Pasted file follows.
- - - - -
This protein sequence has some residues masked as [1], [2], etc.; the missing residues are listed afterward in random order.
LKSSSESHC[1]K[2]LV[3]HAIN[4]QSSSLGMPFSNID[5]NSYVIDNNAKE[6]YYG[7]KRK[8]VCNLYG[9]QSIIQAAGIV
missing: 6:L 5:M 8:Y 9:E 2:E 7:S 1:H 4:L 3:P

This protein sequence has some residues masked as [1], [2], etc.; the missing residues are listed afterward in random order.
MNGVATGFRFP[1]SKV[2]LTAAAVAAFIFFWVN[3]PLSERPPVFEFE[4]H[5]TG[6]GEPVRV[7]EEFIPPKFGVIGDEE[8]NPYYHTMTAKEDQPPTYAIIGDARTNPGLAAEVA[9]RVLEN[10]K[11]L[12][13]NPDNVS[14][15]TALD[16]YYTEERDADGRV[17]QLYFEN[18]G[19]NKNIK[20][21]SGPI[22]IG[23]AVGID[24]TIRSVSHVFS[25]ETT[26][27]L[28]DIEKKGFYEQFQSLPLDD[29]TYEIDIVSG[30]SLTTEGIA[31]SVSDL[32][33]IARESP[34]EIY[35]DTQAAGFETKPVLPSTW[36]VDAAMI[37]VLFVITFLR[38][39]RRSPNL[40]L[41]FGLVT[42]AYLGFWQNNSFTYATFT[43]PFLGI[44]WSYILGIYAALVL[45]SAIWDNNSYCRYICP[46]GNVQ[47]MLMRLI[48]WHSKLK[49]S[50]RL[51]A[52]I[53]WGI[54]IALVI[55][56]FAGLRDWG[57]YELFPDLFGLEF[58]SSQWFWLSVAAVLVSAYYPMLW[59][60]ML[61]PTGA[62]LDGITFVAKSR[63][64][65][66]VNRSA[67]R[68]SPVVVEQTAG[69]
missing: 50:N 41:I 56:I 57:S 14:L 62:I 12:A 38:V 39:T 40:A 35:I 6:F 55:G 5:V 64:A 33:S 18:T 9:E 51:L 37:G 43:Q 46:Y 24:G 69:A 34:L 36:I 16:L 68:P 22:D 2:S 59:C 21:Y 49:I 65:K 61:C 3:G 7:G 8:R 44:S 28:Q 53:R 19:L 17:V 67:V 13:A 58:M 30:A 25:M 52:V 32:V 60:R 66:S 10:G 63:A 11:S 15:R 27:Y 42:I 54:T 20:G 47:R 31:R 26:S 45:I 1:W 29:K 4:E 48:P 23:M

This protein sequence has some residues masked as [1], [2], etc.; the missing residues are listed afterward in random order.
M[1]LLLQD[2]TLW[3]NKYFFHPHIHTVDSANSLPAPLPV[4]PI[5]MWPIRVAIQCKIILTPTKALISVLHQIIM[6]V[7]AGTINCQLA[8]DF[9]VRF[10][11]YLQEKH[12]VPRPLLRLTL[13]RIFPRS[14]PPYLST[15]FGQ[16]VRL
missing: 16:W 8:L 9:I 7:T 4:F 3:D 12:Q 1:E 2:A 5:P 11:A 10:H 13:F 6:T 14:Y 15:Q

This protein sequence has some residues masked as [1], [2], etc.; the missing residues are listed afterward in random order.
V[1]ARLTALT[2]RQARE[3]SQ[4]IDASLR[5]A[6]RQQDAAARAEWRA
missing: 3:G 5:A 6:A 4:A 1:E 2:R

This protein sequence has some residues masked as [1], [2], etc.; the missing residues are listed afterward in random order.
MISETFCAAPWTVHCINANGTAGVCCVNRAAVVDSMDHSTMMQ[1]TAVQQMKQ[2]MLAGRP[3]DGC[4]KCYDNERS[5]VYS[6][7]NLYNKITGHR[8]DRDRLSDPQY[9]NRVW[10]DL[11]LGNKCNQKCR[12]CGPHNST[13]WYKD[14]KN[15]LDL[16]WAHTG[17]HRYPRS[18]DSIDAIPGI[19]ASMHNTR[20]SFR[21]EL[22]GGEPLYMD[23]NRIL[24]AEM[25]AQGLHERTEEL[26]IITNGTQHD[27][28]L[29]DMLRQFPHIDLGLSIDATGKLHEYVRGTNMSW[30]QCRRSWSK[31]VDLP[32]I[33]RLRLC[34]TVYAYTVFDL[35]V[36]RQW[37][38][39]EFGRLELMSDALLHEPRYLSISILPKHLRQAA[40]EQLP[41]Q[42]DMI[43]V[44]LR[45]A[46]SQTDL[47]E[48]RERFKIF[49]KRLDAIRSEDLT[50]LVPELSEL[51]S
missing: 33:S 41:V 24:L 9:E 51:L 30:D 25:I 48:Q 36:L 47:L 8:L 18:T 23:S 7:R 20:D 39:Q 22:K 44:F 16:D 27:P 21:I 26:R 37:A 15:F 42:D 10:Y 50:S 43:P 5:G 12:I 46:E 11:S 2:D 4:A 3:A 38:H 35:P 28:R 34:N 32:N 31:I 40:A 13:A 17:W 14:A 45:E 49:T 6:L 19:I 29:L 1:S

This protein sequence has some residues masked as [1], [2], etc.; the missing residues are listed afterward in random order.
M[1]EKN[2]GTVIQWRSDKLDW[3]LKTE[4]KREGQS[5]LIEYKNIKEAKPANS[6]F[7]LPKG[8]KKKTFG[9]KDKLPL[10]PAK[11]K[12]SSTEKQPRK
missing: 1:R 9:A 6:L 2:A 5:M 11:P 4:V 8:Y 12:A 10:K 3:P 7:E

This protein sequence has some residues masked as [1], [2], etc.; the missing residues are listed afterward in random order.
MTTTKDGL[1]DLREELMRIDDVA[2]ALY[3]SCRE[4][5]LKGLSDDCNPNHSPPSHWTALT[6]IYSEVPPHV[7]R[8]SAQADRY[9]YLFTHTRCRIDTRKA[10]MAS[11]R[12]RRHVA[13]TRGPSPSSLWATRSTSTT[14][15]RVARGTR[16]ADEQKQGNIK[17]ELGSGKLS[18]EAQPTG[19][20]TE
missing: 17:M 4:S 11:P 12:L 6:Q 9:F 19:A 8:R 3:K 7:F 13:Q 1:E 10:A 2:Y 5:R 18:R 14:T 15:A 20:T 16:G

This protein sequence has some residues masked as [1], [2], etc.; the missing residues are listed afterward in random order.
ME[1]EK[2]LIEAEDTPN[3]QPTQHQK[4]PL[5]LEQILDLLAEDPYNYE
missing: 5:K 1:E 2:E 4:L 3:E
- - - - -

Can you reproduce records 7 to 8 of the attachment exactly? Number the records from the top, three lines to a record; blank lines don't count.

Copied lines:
This protein sequence has some residues masked as [1], [2], etc.; the missing residues are listed afterward in random order.
MTTTKDGL[1]DLREELMRIDDVA[2]ALY[3]SCRE[4][5]LKGLSDDCNPNHSPPSHWTALT[6]IYSEVPPHV[7]R[8]SAQADRY[9]YLFTHTRCRIDTRKA[10]MAS[11]R[12]RRHVA[13]TRGPSPSSLWATRSTSTT[14][15]RVARGTR[16]ADEQKQGNIK[17]ELGSGKLS[18]EAQPTG[19][20]TE
missing: 17:M 4:S 11:P 12:L 6:Q 9:F 19:A 8:R 3:K 7:F 13:Q 1:E 10:A 2:Y 5:R 18:R 14:T 15:A 20:T 16:G

This protein sequence has some residues masked as [1], [2], etc.; the missing residues are listed afterward in random order.
ME[1]EK[2]LIEAEDTPN[3]QPTQHQK[4]PL[5]LEQILDLLAEDPYNYE
missing: 5:K 1:E 2:E 4:L 3:E